Date of Award:

8-2004

Document Type:

Thesis

Degree Name:

Master of Science (MS)

Department:

Electrical and Computer Engineering

Advisor/Chair:

Dr. Randy J. Jost

Abstract

Insulators used in the construction of spacecraft are irradiated with high-energy electrons in the space environment and this sometimes causes the insulators to charge to very high voltages. Such charged insulators can generate spontaneous electric partial-discharge pulses of the order of mA to tens of A. These pulses sometimes last enough time to destroy the expensive micro-circuitry present in the spacecraft. In evaluating the threat to the spacecraft due to these discharges, calculation of the resistivity becomes a critical parameter since it determines how accumulated charge will distribute across the spacecraft and how rapidly charge imbalance will dissipate. So far, resistivity values for the insulators for spacecraft applications have been simply imported from tabulated results measured using standard American Society for Testing and Materials (ASTM) and International Electro-technical Commission (IEC) methods. This thesis work provides the details of the charge storage method which has been found to be more appropriate in calculating the resistivity of spacecraft insulators by emulating the space environment better. This method is based on the concept that the resistivity is better measured as the decay of the charge deposited on the surface of an insulator, rather than by the flow of current across two electrodes around the sample which is the case with the classical method of measurements.

From the results obtained from the charge storage method, it has been found that the ASTM resistivity values for thin film insulating spacecraft materials have been found to under-predict charge transport values applicable to many spacecraft charging problems, by 10 to 104 times. The charge storage method has only one side of the insulator in vacuum exposed to charged particles, light and plasma, with a metal electrode attached to the other side of the insulator. The chamber for measuring the charge storage decay has been designed with the capability to measure 32 samples simultaneously. The details of the apparatus, instrumentation, test methods, data acquisition methods, and data analysis for measuring resistivity of the spacecraft insulators are given here. Details about the vacuum environment, sample mounting, isolation of the samples, charging of the samples, measurement of the surface charge, rotary motion of the sample carousel, etc., are also given. The report also includes differences between the classical methods and the charge storage method both in terms instrumentation and methodology. The results obtained from both methods are tabulated showing the superiority of the charge storage method. Recommendations for future work are also included.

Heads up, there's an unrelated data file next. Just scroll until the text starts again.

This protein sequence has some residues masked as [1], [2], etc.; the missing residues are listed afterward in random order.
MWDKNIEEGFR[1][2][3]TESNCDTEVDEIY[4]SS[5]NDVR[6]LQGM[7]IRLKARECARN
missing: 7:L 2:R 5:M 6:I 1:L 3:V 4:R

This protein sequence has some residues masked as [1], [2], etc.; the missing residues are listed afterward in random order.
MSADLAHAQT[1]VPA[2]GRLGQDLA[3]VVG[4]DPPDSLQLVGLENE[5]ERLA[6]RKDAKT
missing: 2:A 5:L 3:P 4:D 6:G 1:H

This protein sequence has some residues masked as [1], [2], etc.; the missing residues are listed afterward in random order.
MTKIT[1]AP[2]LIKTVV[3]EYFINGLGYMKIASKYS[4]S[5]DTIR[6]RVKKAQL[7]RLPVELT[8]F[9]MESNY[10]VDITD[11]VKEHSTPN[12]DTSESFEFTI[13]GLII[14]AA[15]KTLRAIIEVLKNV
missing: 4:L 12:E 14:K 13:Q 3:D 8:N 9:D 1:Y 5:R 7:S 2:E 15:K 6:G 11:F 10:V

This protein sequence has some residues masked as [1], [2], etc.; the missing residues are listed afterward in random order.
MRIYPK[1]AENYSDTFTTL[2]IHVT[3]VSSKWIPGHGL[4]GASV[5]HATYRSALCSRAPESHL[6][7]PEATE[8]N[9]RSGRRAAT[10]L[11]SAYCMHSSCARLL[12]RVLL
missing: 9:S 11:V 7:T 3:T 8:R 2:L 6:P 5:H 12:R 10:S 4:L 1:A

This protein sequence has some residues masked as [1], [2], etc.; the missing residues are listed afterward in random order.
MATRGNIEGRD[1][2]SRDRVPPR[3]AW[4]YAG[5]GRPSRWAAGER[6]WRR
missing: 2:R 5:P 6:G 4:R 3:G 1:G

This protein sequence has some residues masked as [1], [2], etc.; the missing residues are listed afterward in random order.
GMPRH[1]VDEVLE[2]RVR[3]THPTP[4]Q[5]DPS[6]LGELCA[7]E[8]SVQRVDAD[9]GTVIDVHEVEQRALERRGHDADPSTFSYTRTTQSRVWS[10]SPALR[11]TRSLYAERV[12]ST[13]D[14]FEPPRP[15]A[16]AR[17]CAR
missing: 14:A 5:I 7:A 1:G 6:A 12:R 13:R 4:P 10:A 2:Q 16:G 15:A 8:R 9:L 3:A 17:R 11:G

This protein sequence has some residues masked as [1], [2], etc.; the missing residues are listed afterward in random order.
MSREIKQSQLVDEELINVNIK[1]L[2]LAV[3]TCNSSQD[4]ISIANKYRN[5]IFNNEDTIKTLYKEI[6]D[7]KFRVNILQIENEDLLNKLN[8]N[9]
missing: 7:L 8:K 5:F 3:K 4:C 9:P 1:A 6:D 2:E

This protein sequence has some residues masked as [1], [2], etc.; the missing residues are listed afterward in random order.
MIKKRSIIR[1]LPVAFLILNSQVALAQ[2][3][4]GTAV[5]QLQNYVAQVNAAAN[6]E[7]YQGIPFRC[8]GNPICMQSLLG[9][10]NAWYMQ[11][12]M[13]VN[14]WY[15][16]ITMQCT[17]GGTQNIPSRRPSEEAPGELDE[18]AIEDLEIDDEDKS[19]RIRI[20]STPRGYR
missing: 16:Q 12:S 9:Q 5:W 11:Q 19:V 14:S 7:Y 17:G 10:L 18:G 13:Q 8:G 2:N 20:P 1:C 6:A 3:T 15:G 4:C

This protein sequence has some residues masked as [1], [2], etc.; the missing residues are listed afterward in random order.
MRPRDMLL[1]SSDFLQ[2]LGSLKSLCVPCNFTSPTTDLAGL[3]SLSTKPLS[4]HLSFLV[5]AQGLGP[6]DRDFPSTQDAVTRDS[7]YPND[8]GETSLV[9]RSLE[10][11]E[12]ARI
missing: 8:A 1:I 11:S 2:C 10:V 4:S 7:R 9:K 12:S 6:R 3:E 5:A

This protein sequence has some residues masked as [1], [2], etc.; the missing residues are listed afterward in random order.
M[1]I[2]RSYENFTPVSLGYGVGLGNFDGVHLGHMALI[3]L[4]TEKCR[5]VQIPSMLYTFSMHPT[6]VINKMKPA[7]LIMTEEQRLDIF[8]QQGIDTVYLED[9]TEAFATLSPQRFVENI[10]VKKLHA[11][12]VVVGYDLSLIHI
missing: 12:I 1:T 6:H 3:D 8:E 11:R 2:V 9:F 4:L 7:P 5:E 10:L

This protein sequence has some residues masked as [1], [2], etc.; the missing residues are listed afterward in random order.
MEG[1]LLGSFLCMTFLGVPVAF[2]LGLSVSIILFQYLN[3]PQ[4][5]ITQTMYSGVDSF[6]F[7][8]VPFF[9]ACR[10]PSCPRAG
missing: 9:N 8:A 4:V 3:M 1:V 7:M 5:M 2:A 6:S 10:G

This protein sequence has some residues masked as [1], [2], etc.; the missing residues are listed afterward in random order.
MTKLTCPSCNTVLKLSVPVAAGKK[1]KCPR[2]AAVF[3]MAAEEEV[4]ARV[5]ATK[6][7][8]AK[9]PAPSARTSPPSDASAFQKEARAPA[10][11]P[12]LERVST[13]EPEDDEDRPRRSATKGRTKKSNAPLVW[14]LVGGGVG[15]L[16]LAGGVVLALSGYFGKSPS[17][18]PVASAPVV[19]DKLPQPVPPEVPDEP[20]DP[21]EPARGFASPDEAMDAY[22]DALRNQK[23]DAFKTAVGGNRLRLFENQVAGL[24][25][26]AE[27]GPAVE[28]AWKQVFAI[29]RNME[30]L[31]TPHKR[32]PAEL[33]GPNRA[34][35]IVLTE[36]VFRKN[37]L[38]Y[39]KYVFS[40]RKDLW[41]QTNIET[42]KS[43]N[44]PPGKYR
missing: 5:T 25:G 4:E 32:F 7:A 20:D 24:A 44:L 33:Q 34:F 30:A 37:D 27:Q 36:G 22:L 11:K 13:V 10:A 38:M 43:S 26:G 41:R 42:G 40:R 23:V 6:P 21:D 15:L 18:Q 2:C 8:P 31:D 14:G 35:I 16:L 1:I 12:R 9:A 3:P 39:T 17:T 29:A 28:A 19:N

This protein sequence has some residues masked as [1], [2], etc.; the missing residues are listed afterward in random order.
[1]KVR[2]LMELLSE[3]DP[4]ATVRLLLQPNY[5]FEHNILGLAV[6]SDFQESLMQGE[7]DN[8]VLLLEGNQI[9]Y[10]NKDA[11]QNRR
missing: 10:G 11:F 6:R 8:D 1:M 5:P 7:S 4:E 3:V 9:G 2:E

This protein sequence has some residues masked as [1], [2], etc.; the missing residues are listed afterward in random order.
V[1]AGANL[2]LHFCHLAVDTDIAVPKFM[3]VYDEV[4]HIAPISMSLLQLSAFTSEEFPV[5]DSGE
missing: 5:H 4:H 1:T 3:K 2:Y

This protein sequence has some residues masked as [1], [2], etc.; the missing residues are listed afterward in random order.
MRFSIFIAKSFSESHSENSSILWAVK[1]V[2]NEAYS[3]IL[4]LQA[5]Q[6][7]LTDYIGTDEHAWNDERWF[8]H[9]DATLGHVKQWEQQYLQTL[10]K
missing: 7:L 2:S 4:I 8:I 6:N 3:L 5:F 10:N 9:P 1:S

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Physics Commons

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